She was so loved by all who met her. Did she know it? Did we love her enough when she was here? She looked after all of us, but did we look after her well enough?
Donna deserves special thanks for providing Gracie with so many wonderful walks and additional love. It is a blessing that Gracie was with her other mother during her sudden collapse. Aged 12, there are many worse ways for a dog to go, and we feel so lucky that Gracie had Donna and her extended family of rescue dogs, Dylan and Mia. It is funny – dogs are the ones who often end up rescuing us. Some people have said that Gracie was lucky to have such a loving family and home, but I believe we were the lucky ones to have her. With everything my family has been through, I always used to say “I don’t know what we will do if Gracie dies”. Now I really don’t know. Beyond coming home with a puppy under my arm, I don’t have a clue who will take care of us or dig my door open in the mornings. I might go travelling by myself over Christmas. Sleeping in a jungle full of snakes seems like the easier option compared to waking up on Christmas morning with no Gracie to shred my wrapping paper and give gravy-covered peas to.
I promised myself I would not to cry at work on Friday but this resulted in an agonising tension headache and pain down the left side of my face. So much so that my top left teeth hurt and I don’t know if this is because I’m grinding them in my sleep or if grief is manifesting as unexplained pain. I feel better for crying but have cried so much and so hard already, I don’t want to cry any more. Gracie wouldn’t like it.
She was the go-to for a cuddle and a languid, lackadaisical guard dog who secretly knew more about what went on inside and outside our house, than we ever did. In her older years, Gracie started to smell like a lamb chop that had been covered in mini-cheddar biscuit crumbs. The smell of her snoozing on the sofa was so overpowering we would often walk into a room and wonder if she had left a present somewhere, but no, it was just her wiffy dog scent matured strongly with age. Her scent was a comforter, and it didn’t matter how I looked, what I had done or how long I’d been away, Gracie could not contain her excitement whenever I came home.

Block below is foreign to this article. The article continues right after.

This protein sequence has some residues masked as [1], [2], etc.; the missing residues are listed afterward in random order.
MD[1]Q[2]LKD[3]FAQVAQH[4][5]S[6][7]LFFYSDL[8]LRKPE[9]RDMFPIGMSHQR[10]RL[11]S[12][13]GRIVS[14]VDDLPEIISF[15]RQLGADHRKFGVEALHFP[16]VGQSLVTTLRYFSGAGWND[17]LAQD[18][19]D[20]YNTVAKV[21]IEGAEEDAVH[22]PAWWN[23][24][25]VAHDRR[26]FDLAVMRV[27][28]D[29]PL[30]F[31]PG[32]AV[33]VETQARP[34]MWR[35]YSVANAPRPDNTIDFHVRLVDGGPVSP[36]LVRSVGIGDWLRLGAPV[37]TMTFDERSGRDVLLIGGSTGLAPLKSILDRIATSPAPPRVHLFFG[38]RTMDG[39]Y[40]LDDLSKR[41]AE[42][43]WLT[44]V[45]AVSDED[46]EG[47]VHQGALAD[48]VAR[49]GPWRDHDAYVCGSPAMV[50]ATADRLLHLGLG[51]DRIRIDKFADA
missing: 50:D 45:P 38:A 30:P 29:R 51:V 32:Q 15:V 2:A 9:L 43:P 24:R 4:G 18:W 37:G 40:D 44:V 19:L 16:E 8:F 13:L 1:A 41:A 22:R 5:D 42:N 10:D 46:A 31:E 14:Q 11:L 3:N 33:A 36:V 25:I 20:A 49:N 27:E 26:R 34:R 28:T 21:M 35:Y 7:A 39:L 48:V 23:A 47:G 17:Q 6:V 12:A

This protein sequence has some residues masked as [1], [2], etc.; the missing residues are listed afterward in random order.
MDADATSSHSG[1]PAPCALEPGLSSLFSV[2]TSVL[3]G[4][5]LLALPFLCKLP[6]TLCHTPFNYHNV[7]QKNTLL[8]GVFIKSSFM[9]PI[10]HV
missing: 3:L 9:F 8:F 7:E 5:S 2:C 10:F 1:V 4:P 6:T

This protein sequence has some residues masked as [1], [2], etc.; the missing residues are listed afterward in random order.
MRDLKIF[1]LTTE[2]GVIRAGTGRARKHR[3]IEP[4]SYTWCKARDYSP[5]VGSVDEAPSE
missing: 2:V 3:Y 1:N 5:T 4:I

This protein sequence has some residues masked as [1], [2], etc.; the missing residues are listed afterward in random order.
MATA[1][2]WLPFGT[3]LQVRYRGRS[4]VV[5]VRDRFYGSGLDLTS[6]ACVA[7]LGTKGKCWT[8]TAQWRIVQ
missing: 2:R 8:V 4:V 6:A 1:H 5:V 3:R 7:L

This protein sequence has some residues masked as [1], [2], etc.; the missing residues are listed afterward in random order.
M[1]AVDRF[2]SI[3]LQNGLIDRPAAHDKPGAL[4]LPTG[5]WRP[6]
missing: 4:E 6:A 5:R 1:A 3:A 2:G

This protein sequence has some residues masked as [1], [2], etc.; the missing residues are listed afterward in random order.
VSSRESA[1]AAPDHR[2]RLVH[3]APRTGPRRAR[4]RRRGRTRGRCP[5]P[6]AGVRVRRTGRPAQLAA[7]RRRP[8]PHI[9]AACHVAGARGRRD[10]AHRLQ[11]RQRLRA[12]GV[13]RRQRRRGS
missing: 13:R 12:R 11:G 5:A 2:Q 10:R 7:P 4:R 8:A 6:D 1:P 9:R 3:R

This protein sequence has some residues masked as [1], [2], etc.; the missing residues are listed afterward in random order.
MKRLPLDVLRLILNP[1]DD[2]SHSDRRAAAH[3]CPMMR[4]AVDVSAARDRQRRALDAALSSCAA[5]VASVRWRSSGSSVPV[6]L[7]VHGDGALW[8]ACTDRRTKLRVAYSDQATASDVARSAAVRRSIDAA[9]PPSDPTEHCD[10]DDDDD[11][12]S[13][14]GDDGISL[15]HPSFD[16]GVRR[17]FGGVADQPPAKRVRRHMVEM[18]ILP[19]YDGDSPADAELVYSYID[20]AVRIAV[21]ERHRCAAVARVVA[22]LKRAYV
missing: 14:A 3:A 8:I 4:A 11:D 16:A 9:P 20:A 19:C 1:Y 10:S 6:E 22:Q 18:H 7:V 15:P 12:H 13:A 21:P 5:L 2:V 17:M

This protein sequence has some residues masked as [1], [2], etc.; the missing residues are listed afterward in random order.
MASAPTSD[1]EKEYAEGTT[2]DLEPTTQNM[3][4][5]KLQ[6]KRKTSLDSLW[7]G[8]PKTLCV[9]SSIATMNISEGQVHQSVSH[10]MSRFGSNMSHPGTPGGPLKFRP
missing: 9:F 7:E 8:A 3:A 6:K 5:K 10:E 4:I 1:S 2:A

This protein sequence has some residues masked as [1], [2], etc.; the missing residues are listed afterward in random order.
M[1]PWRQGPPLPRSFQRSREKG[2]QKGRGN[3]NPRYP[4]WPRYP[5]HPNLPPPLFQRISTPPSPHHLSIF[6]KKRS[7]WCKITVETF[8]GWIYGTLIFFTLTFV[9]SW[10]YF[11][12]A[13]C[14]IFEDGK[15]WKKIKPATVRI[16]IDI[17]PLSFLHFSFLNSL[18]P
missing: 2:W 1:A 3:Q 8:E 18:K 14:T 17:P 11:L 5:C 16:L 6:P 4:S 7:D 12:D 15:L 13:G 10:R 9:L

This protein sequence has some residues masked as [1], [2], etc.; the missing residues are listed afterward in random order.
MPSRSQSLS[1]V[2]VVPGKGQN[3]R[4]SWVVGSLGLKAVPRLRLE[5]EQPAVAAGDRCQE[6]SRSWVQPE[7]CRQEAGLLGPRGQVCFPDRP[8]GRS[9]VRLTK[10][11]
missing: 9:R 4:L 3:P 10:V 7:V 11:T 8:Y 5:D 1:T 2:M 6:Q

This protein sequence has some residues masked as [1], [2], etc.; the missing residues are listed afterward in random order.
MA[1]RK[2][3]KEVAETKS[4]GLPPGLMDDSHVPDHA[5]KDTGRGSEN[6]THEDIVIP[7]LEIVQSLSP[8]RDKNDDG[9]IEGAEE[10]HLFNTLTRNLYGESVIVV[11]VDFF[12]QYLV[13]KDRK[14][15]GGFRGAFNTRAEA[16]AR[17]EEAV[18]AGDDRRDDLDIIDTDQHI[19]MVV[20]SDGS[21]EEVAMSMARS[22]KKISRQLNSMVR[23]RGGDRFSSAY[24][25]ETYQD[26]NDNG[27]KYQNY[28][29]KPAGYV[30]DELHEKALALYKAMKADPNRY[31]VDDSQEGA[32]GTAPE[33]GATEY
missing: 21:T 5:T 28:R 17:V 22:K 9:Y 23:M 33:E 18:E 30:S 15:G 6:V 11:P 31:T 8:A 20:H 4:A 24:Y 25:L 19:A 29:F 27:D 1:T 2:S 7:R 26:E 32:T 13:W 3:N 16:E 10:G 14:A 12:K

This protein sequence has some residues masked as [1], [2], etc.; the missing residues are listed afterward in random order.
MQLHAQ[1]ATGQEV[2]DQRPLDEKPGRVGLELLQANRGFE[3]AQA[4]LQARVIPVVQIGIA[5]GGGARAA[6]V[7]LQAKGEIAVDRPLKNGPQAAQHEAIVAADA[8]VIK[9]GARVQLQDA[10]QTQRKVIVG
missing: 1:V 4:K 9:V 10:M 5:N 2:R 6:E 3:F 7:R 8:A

In the wake of her death I haven’t gone home yet. The pain is too much. I feel like a fragile, shaky leaf in the wind, every time I leave my flat. Gracie had a smooth domed head and long pretty eyelashes – both sets a different shade of blonde, framing her dark brown, gorgeous eyes. I can smell her and vividly recall the way she would become entranced with pleasure when i scratched the back of her legs and her affectionate head-cuddle where she would lovingly press her head into my shins and hope I would scratch behind the top of her luxurious spaniel ears. She would often greet me with a build-up of eye bogies in the corner of her eyes. “Has nobody sorted this out for you?” I would say to her and take her heavy spaniel ears before wiping the eye bogies away. We had a very altruistic relationship.
During the moments of her death, my mother kissed and cuddled her, telling her she was a good girl as the euthanising drug was administered. She was told with resolute belief that my grandad in heaven would take care of her now, and how very much she was loved.
Like the day I was born, my dog died on a Wednesday and I am full of woe. It wasn’t just Gracie who died, but a part of my life feels like it has also gone with her.